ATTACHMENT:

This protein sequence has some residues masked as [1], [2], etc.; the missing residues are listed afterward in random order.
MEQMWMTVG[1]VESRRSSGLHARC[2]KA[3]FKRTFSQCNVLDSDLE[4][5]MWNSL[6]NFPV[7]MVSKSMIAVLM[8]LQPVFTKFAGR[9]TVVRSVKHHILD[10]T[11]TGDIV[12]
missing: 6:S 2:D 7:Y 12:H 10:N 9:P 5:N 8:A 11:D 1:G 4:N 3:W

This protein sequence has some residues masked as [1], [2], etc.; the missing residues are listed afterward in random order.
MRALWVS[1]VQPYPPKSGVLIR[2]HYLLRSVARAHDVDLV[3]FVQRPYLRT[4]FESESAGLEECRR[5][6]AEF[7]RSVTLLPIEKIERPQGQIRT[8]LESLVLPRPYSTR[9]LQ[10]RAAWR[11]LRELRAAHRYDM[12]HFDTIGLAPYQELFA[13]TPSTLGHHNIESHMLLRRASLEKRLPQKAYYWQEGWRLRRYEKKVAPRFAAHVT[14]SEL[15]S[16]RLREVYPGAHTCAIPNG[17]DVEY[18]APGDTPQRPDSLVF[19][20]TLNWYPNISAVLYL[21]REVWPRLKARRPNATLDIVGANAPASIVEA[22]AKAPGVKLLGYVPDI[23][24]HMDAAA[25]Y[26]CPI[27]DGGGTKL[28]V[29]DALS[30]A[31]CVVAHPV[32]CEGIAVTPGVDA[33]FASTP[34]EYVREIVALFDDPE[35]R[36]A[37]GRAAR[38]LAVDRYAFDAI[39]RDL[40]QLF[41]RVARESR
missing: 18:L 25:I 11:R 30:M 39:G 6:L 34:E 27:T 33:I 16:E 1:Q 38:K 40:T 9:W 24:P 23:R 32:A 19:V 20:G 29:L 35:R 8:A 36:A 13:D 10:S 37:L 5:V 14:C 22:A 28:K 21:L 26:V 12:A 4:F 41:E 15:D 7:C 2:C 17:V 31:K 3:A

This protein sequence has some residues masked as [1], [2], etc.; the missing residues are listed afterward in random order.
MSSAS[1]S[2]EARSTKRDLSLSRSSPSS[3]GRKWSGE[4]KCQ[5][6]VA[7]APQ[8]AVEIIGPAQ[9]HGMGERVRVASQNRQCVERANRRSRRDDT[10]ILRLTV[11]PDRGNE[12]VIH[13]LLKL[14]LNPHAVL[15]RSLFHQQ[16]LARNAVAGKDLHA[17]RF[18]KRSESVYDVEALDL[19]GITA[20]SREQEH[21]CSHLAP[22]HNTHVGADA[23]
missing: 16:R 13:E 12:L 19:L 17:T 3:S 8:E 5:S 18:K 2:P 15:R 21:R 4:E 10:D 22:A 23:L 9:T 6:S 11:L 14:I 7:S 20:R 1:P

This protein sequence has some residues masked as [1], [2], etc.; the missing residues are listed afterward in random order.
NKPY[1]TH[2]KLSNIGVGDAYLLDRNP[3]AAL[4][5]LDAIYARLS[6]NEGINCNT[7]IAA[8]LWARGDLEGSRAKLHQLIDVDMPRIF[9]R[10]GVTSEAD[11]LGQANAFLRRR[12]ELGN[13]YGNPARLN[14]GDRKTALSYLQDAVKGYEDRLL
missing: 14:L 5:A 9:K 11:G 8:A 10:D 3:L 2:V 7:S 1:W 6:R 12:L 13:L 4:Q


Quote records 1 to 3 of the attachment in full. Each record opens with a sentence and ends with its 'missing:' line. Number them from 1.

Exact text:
This protein sequence has some residues masked as [1], [2], etc.; the missing residues are listed afterward in random order.
MEQMWMTVG[1]VESRRSSGLHARC[2]KA[3]FKRTFSQCNVLDSDLE[4][5]MWNSL[6]NFPV[7]MVSKSMIAVLM[8]LQPVFTKFAGR[9]TVVRSVKHHILD[10]T[11]TGDIV[12]
missing: 6:S 2:D 7:Y 12:H 10:N 9:P 5:N 8:A 11:D 1:G 4:N 3:W

This protein sequence has some residues masked as [1], [2], etc.; the missing residues are listed afterward in random order.
MRALWVS[1]VQPYPPKSGVLIR[2]HYLLRSVARAHDVDLV[3]FVQRPYLRT[4]FESESAGLEECRR[5][6]AEF[7]RSVTLLPIEKIERPQGQIRT[8]LESLVLPRPYSTR[9]LQ[10]RAAWR[11]LRELRAAHRYDM[12]HFDTIGLAPYQELFA[13]TPSTLGHHNIESHMLLRRASLEKRLPQKAYYWQEGWRLRRYEKKVAPRFAAHVT[14]SEL[15]S[16]RLREVYPGAHTCAIPNG[17]DVEY[18]APGDTPQRPDSLVF[19][20]TLNWYPNISAVLYL[21]REVWPRLKARRPNATLDIVGANAPASIVEA[22]AKAPGVKLLGYVPDI[23][24]HMDAAA[25]Y[26]CPI[27]DGGGTKL[28]V[29]DALS[30]A[31]CVVAHPV[32]CEGIAVTPGVDA[33]FASTP[34]EYVREIVALFDDPE[35]R[36]A[37]GRAAR[38]LAVDRYAFDAI[39]RDL[40]QLF[41]RVARESR
missing: 18:L 25:I 11:R 30:M 39:G 6:L 34:E 27:T 33:I 16:E 1:Q 38:K 40:T 9:W 24:P 23:R 32:A 19:V 20:G 29:L 35:R 8:A 36:A 13:D 10:S 37:L 5:V 14:C 22:A 28:K 21:L 26:V 12:A 4:F 41:E 15:D 7:C 2:C 17:V 31:K 3:A

This protein sequence has some residues masked as [1], [2], etc.; the missing residues are listed afterward in random order.
MSSAS[1]S[2]EARSTKRDLSLSRSSPSS[3]GRKWSGE[4]KCQ[5][6]VA[7]APQ[8]AVEIIGPAQ[9]HGMGERVRVASQNRQCVERANRRSRRDDT[10]ILRLTV[11]PDRGNE[12]VIH[13]LLKL[14]LNPHAVL[15]RSLFHQQ[16]LARNAVAGKDLHA[17]RF[18]KRSESVYDVEALDL[19]GITA[20]SREQEH[21]CSHLAP[22]HNTHVGADA[23]
missing: 16:R 13:E 12:L 19:L 17:T 3:S 8:E 5:S 18:K 2:P 15:R 21:R 4:E 10:D 22:A 23:L 9:T 6:S 11:L 14:I 7:S 20:R 1:P